The following section draws from the work of Ralph Stacey and his ‘Stacey Matrix’. It establishes a conceptual framework for understanding and managing complexity and, by extension, for understanding when to innovate; and use ‘alternative’ approaches and when not to; use best practice approaches.
In the figure below, along the bottom axis we move from being close to certainty to being far from certainty; the other axis, we move from being close to agreement to being far from agreement.
Rational Decision Making: At a point close to certainty and close to agreement is the Rational Decision Making environment. This is typified by strong cause and effect relationships with high levels of certainty and agreement about the nature of the problem, the intended actions and expected outcomes. Here; it is possible, and appropriate to utilise best practice approaches.
Beyond this ‘Rational’ area; different decision-making practices; indeed planning/policy approaches, implementation methodologies and organisational frameworks, need to be applied.
Political and Judgemental Decision Making: At a point closer to certainty but further from agreements political decisions occurs. Conversely, at a point closer to agreement but further from certainty, judgemental or intuitive decision making practices occur.
The Edge of Chaos: As we approach a point far from certainty and far from agreement, organisational frameworks of any sort, begin to break down. In this anarchic zone, progress is difficult. Think: Syria, Yemen and Eastern Ukraine.
Complex Decision Making: Between the zone of rational decision making and anarchy is a zone of complexity. In this complex decision-making environment, links between cause and effect that may have been obvious in the Rational Decision Making area are now unclear. Undifferentiated problems present themselves, there is typically disagreement and uncertainty about the nature of the problem, (sometimes even if there is a problem), intended actions, possible solutions and expected outcomes. This is where most organisations trip up with best practice.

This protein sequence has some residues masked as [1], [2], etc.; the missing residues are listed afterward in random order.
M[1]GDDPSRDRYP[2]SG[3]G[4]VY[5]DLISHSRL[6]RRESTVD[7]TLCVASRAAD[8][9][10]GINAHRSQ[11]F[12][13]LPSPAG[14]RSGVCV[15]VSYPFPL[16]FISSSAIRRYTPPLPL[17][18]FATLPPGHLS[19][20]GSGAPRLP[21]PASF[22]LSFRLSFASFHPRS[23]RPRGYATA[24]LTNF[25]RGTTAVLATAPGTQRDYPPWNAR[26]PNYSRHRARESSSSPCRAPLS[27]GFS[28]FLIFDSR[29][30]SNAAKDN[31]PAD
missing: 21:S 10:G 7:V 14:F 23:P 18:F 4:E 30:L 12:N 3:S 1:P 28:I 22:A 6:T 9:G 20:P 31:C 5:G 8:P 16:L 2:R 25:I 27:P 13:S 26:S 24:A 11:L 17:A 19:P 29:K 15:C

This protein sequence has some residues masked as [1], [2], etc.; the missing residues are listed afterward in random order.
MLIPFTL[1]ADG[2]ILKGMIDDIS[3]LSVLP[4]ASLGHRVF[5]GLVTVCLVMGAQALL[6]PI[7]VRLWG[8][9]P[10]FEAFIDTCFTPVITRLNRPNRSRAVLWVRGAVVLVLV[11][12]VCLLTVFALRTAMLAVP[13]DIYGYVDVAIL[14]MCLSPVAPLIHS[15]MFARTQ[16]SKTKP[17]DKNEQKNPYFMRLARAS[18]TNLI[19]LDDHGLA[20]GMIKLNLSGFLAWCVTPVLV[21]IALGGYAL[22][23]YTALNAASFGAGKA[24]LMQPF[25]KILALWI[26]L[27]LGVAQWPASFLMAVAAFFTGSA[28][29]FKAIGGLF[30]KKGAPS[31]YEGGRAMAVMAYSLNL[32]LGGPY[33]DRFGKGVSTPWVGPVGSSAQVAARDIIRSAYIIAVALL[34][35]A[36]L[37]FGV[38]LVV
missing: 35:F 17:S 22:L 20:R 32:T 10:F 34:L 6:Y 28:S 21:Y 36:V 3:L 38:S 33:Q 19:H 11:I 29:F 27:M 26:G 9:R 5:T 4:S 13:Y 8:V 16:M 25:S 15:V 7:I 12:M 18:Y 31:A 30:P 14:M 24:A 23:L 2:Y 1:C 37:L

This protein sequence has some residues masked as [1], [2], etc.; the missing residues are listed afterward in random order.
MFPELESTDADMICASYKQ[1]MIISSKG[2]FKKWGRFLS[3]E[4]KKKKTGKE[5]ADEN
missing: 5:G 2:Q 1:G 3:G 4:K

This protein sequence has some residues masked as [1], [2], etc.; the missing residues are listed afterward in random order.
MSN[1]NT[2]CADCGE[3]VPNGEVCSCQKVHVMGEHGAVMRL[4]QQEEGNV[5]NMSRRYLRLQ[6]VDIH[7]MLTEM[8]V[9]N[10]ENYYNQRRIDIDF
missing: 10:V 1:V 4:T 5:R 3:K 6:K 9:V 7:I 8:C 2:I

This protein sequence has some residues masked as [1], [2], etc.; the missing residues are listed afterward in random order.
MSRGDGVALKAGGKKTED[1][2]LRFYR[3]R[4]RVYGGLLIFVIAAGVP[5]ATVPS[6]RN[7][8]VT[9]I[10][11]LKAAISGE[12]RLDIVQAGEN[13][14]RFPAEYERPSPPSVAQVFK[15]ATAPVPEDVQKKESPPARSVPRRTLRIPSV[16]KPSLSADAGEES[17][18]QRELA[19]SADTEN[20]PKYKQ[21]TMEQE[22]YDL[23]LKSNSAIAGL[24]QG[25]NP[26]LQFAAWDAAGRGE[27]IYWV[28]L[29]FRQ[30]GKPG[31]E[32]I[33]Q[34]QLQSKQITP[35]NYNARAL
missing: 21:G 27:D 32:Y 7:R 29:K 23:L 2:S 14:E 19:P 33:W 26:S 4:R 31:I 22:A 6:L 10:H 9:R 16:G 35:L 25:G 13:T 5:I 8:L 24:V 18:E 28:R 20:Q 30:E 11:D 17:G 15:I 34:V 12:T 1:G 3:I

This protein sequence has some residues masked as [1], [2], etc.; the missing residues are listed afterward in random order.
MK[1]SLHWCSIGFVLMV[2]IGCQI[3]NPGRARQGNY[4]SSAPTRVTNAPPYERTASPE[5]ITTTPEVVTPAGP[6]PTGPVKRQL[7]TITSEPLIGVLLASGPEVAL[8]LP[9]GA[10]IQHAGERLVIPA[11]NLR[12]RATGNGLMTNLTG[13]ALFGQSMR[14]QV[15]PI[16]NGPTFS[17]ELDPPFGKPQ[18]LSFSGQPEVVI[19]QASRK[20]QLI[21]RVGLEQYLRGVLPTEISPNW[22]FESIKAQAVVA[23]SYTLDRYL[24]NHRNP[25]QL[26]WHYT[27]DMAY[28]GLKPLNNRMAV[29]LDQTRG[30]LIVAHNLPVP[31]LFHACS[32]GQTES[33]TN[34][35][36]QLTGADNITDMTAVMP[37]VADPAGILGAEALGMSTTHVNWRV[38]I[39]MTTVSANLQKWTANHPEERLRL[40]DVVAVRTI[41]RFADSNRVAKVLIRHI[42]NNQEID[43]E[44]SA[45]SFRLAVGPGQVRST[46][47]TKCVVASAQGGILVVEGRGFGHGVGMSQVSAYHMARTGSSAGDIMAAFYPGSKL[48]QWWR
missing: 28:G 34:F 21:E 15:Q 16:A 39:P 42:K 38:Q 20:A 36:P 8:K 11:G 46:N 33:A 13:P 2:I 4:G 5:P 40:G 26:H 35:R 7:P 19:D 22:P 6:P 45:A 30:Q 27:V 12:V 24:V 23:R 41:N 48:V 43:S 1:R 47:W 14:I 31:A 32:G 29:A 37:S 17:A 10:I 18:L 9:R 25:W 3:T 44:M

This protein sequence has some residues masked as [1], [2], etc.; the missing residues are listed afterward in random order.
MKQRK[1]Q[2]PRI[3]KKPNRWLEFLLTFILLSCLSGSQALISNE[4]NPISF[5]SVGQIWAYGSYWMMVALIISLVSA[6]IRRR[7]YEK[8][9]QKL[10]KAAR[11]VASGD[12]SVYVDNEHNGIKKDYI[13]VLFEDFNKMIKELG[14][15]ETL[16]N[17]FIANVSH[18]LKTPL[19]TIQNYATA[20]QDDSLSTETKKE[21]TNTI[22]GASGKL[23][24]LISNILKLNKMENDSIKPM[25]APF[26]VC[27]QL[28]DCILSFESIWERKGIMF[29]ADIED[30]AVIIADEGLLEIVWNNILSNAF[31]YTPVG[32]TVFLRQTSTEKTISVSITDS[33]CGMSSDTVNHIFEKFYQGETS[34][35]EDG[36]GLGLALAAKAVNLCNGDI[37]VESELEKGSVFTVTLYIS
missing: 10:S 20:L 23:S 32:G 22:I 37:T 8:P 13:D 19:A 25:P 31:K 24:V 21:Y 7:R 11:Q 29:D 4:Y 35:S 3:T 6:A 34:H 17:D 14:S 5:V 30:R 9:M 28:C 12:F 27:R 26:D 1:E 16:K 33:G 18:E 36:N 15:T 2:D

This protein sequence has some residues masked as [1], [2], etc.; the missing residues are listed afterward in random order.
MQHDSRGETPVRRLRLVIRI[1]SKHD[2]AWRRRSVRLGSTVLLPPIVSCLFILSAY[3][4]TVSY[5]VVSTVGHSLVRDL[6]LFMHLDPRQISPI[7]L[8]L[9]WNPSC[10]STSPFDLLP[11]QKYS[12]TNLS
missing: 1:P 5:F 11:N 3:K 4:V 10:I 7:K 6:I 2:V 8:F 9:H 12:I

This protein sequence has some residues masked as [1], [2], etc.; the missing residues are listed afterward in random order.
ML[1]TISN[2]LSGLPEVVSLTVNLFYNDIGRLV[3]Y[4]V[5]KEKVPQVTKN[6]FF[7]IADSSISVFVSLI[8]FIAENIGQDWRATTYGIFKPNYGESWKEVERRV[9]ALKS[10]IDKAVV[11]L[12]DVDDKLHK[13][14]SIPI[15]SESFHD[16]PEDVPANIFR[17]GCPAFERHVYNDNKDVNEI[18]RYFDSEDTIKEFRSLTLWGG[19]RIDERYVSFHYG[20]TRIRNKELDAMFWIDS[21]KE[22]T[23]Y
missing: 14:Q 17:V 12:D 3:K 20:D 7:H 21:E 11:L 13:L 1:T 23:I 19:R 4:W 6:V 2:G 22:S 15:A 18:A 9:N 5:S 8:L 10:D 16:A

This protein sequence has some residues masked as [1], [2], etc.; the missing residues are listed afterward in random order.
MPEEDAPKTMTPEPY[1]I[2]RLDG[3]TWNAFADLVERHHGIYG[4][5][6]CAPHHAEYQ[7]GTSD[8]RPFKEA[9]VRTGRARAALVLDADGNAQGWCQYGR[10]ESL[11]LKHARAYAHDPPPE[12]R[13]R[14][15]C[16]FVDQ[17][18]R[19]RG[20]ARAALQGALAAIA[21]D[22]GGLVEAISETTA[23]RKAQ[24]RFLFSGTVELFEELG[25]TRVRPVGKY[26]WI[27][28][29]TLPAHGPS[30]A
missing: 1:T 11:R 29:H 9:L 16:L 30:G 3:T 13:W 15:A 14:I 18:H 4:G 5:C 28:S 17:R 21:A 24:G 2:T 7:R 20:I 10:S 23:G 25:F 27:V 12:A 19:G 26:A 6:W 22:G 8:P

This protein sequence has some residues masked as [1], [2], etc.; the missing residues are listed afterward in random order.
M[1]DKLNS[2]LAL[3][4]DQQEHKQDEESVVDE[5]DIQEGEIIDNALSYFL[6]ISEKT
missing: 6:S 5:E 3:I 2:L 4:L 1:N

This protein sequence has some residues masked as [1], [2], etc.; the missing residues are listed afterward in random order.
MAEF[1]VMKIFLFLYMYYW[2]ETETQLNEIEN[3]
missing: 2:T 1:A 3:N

Most of our best practice relies on high certainty/agreement, strong cause/effect relationships and high-quality/complete data. In reality, at the beginning of any venture little is known and much is assumed. In spite of this you will invariably find assumptions underlying a plan suddenly treated as facts rather than as best-guess estimates to be tested and questioned. In New Zealand, evidence-based policy is now applied to every area of Public Policy and this has flowed into best practice decision making practices and execution methodologies which are applied indiscriminately to every situation. While these approaches are practical and appropriate in a rational decision making context, such initiatives are often doomed to failure before they start because of the complex and uncertain decision making environment they will operate in. The word ‘evidence’ is itself a dead giveaway.
How big an issue is this? In a 2011 Forte Management report they state: “New Zealand’s problem is not a lack of innovation but rather our inability to convert our legendary inventiveness into productivity, profitability and prosperity” and quote a 2003 OEDC report which, in referencing New Zealand, stated: “The mystery is why a country that seems so close to best practice in most of the policies that are regarded as the key drivers of growth is nevertheless just an average performer”. So yes, inefficiency is a big problem for New Zealand.
The Stacey Matrix; exquisitely simple as it is, can be a good starting point for organisations to first ‘diagnose’ the complexity of the problem they are dealing with before deciding on the intended approach. Just like post-WWII and penicillin, let’s stop throwing our favourite best-practice approach at everything and hope that something sticks and by some fluke, a project is successful.
In my next post, I’ll not touch on best practice as these are already well documented; if not understood but rather I’ll look at those ‘alternative’ approaches I’ve referred to and how organisations could learn and adopt these when they find themselves in that complex decision making environment. Why would they want to do that? My own experience suggests that these approaches can deliver what every senior leader craves; an unlimited capacity to respond to continuous change.
To see how LINQ can provide clarity in a complex decision making environment, please click below